Integrated analytical applications can help you quickly connect – and reconnect – the information in a variety of ways. Each “strand” of connections represents another way of looking at a fraud event as part of a potentially much larger threat. In this way, applications work together to:

  • Stop the pay-and-chase by spotting fraud and error before payment.
  • Provide information about threats, trends and risks to support strategic decision making.
  • Deliver a complete view of fraudulent behavior.
  • Test, simulate and deploy models and rules quickly without dependence on IT.

Criminals take advantage of the government’s inability to connect the dots between state and federal government databases, which contain data about retailers, retail store sales taxes, wage taxes, income tax, corporation records, driver’s licenses, business licenses, criminal records, deportations and more. You must connect that information if you want to spot anomalies and fraud patterns, and recognize malignant social networks BEFORE the fraudster has a chance to strike. The integrity of the procurement process is at risk if government agencies don’t increase their use of hybrid analytics.

A hybrid analytic approach to procurement fraud

Business rules are a good place to start. If bidders show up on a disbarred list, don’t give them a contract. If too many invoices come in on the same day, check them out. Simple enough. However, business rules typically only catch simple schemes and data entry errors.

Analytics changes the game. With the right analytic techniques, you can focus on areas that warrant more scrutiny, without delaying proper transactions.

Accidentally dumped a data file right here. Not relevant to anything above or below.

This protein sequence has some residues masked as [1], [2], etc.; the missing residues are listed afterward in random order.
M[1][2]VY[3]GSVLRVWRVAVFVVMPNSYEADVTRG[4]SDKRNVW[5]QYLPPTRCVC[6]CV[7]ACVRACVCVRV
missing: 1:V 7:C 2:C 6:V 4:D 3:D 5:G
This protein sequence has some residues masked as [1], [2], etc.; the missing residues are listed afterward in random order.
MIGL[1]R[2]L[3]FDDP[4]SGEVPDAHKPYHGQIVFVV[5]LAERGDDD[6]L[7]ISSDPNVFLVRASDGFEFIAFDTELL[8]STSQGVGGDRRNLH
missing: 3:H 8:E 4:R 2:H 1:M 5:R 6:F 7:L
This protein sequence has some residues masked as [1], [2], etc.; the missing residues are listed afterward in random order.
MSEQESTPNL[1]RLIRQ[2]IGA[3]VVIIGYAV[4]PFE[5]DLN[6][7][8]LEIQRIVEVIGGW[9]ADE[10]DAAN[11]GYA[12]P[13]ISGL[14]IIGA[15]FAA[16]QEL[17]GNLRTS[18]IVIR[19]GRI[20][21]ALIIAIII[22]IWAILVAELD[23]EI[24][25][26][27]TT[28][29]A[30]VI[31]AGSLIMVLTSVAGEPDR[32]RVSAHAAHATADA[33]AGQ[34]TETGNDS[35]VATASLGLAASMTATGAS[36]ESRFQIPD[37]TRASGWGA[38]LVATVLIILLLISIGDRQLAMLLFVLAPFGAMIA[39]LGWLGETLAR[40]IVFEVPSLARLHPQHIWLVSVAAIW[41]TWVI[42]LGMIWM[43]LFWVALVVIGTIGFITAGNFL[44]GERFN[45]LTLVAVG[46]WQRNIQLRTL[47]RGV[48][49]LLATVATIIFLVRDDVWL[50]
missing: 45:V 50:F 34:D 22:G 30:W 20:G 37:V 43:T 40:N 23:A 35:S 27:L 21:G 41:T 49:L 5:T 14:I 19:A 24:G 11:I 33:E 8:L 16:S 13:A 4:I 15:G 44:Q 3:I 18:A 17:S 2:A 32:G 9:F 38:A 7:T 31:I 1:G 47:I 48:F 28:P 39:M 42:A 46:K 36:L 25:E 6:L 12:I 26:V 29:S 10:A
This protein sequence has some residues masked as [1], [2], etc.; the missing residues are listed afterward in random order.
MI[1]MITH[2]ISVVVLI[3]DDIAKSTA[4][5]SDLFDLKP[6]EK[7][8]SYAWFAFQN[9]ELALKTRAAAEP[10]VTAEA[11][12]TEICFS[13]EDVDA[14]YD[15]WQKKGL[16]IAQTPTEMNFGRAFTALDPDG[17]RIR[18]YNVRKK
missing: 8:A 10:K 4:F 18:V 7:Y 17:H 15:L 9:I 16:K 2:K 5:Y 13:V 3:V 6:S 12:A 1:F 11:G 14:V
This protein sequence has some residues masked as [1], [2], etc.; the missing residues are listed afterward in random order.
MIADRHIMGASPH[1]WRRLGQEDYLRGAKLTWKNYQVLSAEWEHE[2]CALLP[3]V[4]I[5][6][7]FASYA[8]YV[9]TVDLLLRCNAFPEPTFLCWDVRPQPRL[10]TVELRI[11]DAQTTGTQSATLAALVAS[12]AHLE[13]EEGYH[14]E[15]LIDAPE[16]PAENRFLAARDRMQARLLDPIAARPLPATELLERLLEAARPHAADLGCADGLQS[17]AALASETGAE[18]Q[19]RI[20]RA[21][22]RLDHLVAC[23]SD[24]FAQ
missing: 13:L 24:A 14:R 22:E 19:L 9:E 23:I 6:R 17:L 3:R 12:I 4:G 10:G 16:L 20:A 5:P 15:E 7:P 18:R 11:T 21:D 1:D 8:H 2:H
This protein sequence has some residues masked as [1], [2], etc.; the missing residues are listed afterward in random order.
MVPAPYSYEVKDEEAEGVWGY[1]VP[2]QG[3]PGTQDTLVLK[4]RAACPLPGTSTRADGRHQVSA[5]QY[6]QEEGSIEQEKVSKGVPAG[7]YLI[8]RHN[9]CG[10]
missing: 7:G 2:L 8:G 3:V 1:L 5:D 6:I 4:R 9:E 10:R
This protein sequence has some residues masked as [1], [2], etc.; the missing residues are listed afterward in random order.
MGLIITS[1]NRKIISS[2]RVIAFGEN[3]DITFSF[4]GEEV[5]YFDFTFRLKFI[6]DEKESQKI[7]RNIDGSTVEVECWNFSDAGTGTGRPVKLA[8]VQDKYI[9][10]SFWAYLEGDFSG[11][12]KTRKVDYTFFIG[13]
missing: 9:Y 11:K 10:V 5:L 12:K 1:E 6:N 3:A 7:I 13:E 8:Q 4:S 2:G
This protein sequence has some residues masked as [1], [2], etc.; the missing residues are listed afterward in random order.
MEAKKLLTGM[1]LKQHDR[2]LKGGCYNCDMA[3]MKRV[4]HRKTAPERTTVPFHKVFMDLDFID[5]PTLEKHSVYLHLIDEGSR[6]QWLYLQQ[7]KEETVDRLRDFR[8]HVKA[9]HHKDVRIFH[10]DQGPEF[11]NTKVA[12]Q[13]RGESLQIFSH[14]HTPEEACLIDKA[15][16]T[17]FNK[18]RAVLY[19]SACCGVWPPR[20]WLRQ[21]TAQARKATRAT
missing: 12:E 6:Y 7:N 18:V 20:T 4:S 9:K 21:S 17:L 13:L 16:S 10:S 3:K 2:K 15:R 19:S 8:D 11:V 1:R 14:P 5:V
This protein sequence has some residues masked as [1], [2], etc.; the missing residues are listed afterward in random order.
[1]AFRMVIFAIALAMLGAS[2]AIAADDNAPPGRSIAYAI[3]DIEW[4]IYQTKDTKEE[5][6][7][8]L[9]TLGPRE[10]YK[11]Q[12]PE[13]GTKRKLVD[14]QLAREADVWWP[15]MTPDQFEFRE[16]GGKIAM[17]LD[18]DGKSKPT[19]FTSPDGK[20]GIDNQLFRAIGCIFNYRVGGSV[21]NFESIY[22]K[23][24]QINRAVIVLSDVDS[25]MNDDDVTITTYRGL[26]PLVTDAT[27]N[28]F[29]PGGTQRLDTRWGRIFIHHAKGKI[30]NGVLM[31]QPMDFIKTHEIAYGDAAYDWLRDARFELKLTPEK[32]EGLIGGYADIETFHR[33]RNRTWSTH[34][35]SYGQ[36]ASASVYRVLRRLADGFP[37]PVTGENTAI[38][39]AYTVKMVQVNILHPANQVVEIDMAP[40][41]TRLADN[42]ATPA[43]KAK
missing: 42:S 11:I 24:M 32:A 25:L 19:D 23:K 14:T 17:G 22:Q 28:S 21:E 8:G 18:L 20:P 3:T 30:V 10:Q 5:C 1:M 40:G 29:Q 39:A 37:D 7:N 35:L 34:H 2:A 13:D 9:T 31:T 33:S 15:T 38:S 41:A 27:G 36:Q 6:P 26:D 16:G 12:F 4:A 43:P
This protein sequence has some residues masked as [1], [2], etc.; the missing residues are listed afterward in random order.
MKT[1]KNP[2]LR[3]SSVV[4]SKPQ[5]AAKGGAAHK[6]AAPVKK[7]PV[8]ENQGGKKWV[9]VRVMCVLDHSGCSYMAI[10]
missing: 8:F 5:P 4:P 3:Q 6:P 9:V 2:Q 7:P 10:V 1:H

Anomaly detection looks for behaviors that are unusual or unexpected.

  • Historical anomaly detection looks at changes in behavior over time. If the system sees a sudden, drastic shift from historical patterns – with nothing to explain it – this would be flagged and factored into the overall fraud risk score.
  • Peer grouping or clustering compares one’s behavior to the norm for a similar peer group and identifies behaviors that are drastically different from what would be expected for that group or type of procurement.
  • Profiling defines the typical attributes of good guys and bad guys. When it sees a pattern that matches that of known fraudsters, the system recognizes and flags it accordingly.
  • If something is one or two standard deviations from normal, it gets a low risk score and causes no concern. But if a scenario is three, four or 10 times outside the standard deviation of normal, the system will give it a high score and flag it for attention.

Text mining identifies patterns and anomalies from unstructured data, such as reports and social media. For example, if a procurement officer who makes $65,000 a year posts pictures of extravagant purchases on Facebook, you might want to check it out.